Words and Illustration by Haley Houseman.
With a lively social media presence and supportive atmosphere, McNally Jackson is out to save the bookstore scene in Manhattan. As high rents and slow business have forced older, well respected bookstores to close on the island, McNally Jackson thrives downtown in the Village. The space is perpetually busy, filled with bibliophiles of all ages and tribes. You’ll be lucky if you can snag a table in their small but well stocked cafe area, appointed with book-themed mobiles and furnishings. Even if you do manage to get a seat, don’t plan on camping out. McNally Jackson is resolutely wifi-free; anyone working on their computer or device is typing away madly, or reading offline. Instead of checking your email, use the cafe to comb through a tall stack of the many publications the cities “friendliest book mongers” have to offer.
On the first floor, aside from the cafe, readers can find fiction organized by the author’s country of origin. An excellent section dedicated to literary travel writing and travel guides takes up the back of the store. Not just stocked with Lonely Planet and other standard guides, there are shelves of literary travel writing from prestigious anthologies and individual writers. Find everything from classics Pico Iyer and Paul Theroux to more unusual pieces like Alain de Botton’s Art of Travel. Other sections upstairs include a well curated selection of contemporary fiction, nonfiction, and art books, as well as one of the best selections of imported and independent magazines in the city.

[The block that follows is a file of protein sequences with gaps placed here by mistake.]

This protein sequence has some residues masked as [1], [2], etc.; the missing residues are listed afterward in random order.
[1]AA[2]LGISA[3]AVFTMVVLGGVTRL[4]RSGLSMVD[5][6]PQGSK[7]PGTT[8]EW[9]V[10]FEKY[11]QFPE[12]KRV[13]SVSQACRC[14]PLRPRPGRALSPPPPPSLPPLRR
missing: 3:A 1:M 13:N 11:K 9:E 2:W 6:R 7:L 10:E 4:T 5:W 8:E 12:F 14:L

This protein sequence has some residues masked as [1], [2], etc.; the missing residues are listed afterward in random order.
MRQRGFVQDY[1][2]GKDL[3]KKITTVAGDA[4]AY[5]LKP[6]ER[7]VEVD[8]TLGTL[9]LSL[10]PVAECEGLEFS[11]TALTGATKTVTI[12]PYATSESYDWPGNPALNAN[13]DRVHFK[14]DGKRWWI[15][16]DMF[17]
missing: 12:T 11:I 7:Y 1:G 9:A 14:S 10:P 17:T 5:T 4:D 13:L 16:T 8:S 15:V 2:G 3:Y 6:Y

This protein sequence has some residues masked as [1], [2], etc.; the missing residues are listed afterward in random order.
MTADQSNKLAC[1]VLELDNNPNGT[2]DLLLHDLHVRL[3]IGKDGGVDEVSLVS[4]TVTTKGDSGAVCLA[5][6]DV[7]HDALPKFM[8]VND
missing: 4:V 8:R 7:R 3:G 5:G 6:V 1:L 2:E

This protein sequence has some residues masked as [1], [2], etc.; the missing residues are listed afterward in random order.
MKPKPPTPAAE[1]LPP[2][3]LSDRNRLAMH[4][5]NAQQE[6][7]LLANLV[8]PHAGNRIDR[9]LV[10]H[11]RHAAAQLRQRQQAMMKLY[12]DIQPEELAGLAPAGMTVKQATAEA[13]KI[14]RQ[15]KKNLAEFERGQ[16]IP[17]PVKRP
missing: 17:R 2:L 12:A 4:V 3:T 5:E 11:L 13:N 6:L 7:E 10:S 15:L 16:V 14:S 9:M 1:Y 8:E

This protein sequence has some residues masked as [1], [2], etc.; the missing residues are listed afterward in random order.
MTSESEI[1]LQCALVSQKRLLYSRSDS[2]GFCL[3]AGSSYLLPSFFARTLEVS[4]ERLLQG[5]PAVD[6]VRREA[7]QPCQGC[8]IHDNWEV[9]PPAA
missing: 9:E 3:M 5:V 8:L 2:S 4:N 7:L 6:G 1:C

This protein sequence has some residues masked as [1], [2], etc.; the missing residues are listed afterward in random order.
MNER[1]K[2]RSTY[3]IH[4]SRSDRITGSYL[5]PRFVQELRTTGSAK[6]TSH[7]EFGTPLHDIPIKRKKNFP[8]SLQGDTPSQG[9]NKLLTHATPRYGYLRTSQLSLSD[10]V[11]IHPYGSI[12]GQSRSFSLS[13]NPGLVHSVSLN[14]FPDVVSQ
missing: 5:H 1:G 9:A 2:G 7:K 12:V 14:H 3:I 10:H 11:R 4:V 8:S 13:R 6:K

Downstairs features a large kids’ section, including a small playhouse which doubles as puppet theater, and a variety of book shelves organized by grade. Aside from housing the poetry, science fiction, and nonfiction books, the downstairs also has a large worktable for patrons to use. The community-focused space is host to children’s readings, and various literary events including author lectures and signings.
Alongside the bookstore, the space houses a cafe and something quite unique: an Espresso bookpress, allowing patrons to print books on demand, as well as self-publish literature in small or large runs. The bookstore stocks a selection of these next to the press, and elsewhere in the store you can find large selections of chapbooks and small literature. If you can’t visit the store in person, the website is filled with recommendations and lists. Thanks to the savvy of its owner, Sarah McNally, the store is also active on social media sites such as Tumblr and Facebook, making it a great resource to the remote reader.
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